What with all the hubbub going on about REO’s, foreclosures, short sales and new, bigger and better gurus popping out of the woodwork telling us they have the secret to “get rich” in today’s market, it is very easy to put some of real estate’s oldest maxims in our back pocket. That particular location, as you might guess, is not where they belong.
I don’t know about you, but yours truly has a tendency to want to get the deal done and NOW! Hang all the paperwork and inspections and everything else. Let’s close this afternoon.
If you think I may have shot myself in the foot once or twice, you are right. Fortunately the market was in upwards movement so I didn’t get hurt too bad. That is, I should have made more on the deal. Sigh…
Maxim One – Oral Agreements
I don’t care if you are dealing with your grandmother, commit those pesky details to paper and have all the appropriate signatures. That way you probably will get it right the first time. If not, a neat little thing called an Amendment can be written. I can remember a refrigerator causing me great anxiety. It was supposed to be left in the home or at least I remembered (at the time) being told it would be left.
It wasn’t. I would have sworn on a stack of bibles it was in the contract as staying. Good thing I didn’t have to swear in a court of law and the local big box store had a sale on refrigerators. I had to buy one as I had told the buyer the refrigerator stayed.
Maxim Two – Weasel Clause
Some people call this type of clause a contingency clause. I thought I’d be cute and use its street name. Some folks say you should have at least two in your offer. I think they are right so here are three excellent contingency clauses from which to select your two:
1) Mortgage financing — Some investors/buyers don’t have to concern themselves with finding financing. Wonderful, but does the seller really need to know that piece of information? I say they don’t.
Even if you are pre-approved, act like you aren’t. I don’t believe this is subterfuge at all. Think about it, what if there is a rat in the woodpile and you don’t know about it?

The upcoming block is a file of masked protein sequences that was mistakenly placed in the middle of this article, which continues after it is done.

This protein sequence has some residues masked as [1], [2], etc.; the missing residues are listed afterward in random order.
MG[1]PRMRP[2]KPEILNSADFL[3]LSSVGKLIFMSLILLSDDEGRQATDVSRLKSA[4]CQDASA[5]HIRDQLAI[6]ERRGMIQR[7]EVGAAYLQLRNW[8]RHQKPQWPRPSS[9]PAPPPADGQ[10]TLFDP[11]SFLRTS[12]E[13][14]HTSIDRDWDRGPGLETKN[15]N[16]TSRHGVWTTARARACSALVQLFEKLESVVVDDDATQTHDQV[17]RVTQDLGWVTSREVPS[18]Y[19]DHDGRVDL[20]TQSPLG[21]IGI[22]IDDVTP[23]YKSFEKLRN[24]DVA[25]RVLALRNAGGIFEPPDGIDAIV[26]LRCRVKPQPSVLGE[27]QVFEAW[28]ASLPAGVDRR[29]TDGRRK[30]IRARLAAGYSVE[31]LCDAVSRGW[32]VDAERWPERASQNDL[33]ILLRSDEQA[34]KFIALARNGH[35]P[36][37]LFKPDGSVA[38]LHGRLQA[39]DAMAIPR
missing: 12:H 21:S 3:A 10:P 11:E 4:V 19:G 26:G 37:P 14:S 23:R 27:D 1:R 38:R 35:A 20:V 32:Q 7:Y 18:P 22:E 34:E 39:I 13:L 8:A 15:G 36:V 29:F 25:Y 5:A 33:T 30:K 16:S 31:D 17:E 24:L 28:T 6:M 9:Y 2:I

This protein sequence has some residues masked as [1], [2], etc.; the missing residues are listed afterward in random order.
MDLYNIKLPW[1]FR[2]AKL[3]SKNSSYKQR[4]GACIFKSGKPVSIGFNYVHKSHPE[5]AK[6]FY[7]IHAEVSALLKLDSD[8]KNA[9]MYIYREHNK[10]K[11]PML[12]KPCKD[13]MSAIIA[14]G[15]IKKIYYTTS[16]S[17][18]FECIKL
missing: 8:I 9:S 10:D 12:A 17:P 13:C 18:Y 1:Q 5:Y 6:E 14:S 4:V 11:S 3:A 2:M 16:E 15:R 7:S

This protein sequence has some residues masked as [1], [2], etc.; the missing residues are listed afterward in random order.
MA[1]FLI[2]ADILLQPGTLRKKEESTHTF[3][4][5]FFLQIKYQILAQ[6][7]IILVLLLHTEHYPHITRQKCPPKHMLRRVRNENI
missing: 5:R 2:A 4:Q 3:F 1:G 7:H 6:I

Next, think about the property. The lender more than likely will only make the loan with a formal appraisal of the property in place. This won”t guarantee the loan, but it will be one of the loan’s conditions.
2) Inspection — A month or two ago I made a post about one of my son’s friends buying a foreclosure but not having done any prior inspecting. It cost him a bundle. I don’t know about your thoughts, but mine say never buy an existing or new home without a thorough home inspection. I want to walk through the home, if possbile, with the inspector to learn more about the house. What better way to learn the concerns he or she may have about that piece of property?
3) Insurance — Regardless of what the TV commercials tell us, hazard insurance may be difficult or impossible to get in your area. Hence, you should confirm you can get adequate coverage. I own an insurance agency and I can tell you for a fact, insurance companies stop writing a particular type of coverage without announcing said termination to the general public.
Maxim Three – Read and Re-read
We all have a tendency to believe we know what we wrote once we write it. For example, we write an offer and hand it to the other party. It gets accepted faster than we can say happy birthday. When we get the acceptance back, we re-read the offer and see we didn’t include even one weasel clause. Oops…
When it takes only five minutes to re-read what we wrote, why don’t we do it? I don’t know the answer but I bet once we’ve been burned by our laziness, we become ravenous re-readers.
OK, the above maxims aren’t all inclusive but they are darned good ones to have at your fingertips. Remember, this may be a new real estate environment but the old tricks of the trade are still at the heart of the deal.